It goes beyond even this though, and the Fed now has powers to buy the actual junk rated ETFs, direct from the market. So yes, they can directly buy the debt of the fallen angels like Ford and Macy’s but pre-existing junk bond issuers also stand to benefit. There really does seem to be no end to the rescue packages served up by Governments across the world.
The question remains though as to who will ultimately pay for this? In the U.K. we have only just exited an era of deeply unpopular austerity. Do we delve straight into more of the same? With a post-election promise of massive equalisation between North and South, I can’t see how that sticks. Or are we looking at increased taxes on the wealthy through direct asset-based taxes? Someone has to pick up the tab after all.
Thank you for this question which I believe many people are asking and not just in the UK. I agree there is no appetite for higher taxes. The populist wave that has swept the status quo aside in many countries, was powered by disaffection with globalisation, austerity and the hollowing out of the middle class.
The buck has to stop somewhere and increasingly that is with the central banks. Some people refer to the current suite of policies as Modern Monetary theory but it is very similar to the monetary financing practised in the early 1970s, which sowed the seeds for inflation later in the decade.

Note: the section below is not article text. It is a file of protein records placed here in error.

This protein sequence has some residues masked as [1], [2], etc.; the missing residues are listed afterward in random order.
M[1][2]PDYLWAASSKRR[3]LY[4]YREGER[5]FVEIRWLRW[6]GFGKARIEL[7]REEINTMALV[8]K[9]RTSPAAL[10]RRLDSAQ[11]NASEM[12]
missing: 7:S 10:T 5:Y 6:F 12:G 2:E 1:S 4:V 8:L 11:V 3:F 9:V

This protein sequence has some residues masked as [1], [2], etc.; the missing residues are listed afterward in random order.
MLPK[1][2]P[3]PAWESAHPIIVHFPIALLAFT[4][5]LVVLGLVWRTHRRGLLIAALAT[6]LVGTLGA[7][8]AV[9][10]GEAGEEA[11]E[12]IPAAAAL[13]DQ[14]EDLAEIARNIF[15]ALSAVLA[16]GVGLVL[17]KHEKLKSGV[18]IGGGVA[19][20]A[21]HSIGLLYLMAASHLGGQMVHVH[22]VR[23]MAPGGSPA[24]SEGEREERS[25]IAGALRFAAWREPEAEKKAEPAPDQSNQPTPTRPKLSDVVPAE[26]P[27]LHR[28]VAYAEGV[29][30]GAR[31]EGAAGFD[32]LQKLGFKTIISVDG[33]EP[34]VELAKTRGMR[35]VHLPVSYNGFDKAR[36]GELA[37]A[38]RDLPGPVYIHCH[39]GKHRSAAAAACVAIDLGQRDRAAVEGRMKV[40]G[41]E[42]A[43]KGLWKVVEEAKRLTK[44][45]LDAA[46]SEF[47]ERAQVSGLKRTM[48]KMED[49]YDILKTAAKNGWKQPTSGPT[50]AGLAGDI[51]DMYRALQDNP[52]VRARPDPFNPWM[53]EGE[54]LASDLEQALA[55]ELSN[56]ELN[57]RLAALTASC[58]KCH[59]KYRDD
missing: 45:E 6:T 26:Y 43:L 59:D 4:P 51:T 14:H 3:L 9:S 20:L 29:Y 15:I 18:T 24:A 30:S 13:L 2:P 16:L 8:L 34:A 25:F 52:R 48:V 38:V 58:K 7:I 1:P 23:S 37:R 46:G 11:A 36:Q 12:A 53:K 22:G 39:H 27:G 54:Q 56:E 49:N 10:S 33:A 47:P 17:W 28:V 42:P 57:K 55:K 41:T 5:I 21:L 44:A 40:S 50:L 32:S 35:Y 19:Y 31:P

Milton Friedman described inflation as taxation without legislation and there is no reason to believe that if governments are willing to spend with no regard for how the debts will be paid back and are unwilling to raise taxes because of the risk of social strife then inflation is the only logical outcome.
I suspect there will be even more taxes on higher earners. The bigger question is whether they will eventually resort higher taxes on property?
The relative strength of gold against this background suggests investors are waking up to the idea that paper money is not going to hold its value.